Bernedoodle

Bernedoodle

INTRODUCTION

Intelligent, goofy, friendly and loyal. Bernedoodle fanciers boast that this mixed breed has the best of both worlds thanks to its parents, the Bernese Mountain Dog and the Poodle. Despite their unfortunate status as a designer breed, you can find these dogs in the care of shelters and rescues. Remember to adopt. Bernedoodles, also known as Bernese Mountain Poodles, are not bred to take home ribbons at dog shows, but are meant to be the perfect, loving companions for active owners and families with children. It is important to remember that dogs of any breed can suffer from health problems throughout their lives. A good pet insurance plan can help you prepare to give your dog the care he needs at any age. Click here to get an insurance plan for your Bernedoodle.

HIGHLIGHTS

Being a mixed breed, Bernedoodles tend to have fewer health problems than Poodles or Bernese Mountain Dogs. Bernedoodle breeding began in 2003 with the sole purpose of creating a great companion dog, not a dog that would perform well in shows or just look pretty. They can be stubborn as puppies, but that usually disappears with age, and their intelligence makes them very trainable for patient owners. Bernedoodles are usually hypoallergenic and shed very little. Although they tend to be good with children and other dogs, early socialization is always helpful to make sure they remain calm and comfortable in new situations. Bernedoodles can vary greatly in appearance depending on the traits they receive from each parent. They are just as happy playing outdoors as they are cuddling with their favorite humans. Bernedoodles crave attention and are best suited to a home where they are not left alone for long periods of time.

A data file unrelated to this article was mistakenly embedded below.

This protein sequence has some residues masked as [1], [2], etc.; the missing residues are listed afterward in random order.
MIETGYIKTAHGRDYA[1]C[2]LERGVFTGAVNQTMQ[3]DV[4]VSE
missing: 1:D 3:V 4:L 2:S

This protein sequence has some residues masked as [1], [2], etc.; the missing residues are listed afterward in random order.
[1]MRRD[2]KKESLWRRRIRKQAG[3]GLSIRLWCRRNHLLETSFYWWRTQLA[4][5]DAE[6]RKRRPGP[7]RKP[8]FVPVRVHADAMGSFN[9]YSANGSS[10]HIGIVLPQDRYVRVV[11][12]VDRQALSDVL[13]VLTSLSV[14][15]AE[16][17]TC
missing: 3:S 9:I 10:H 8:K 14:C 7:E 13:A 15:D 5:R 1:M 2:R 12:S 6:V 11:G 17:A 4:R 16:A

HISTORY

The Bernedoodle is a relatively new breed. Sherry Rupke of Swissridge Kennels is the breeder who claims to be the first to intentionally breed Poodles and Bernese Mountain Dogs to create the Bernedoodle in 2003, although a hybrid of those dogs may have “accidentally” existed prior to that date. Being a relatively new breed and a hybrid of two purebreds, the Bernedoodle is not recognized by the American Kennel Club, although it is recognized by the American Canine Hybrid Club, the Designer Dogs Kennel Club, the International Designer Canine Registry and the Designer Breed. Record. While this is considered a designer breed, they do appear in shelters, and rescue groups that focus on Poodles and Bernese Mountain Dogs sometimes work with mixes of those breeds. There is no reason you should have to rely on a breeder for a Bernedoodle, and you should always adopt before buying. You can even check out our adoptable dog search database here. Even if you can’t find the exact breed of dog you want, you will definitely find a puppy that you can fall in love with.

Breed Characteristics:
Adaptability:
3/5
All Around Friendliness:
4/5
Health And Grooming Needs:
3/5
Trainability:
4/5
Physical Needs:
4/5
Vital Stats:
Dog Breed Group: Mixed Breed Dogs
Height: From 10 to 29 inches tall at the shoulder, as sizes vary from tiny to standard
Weight: From 10 to 90 pounds
Life Span: 12 to 18 years. Tiny Bernedoodles tend to live longer than standard.

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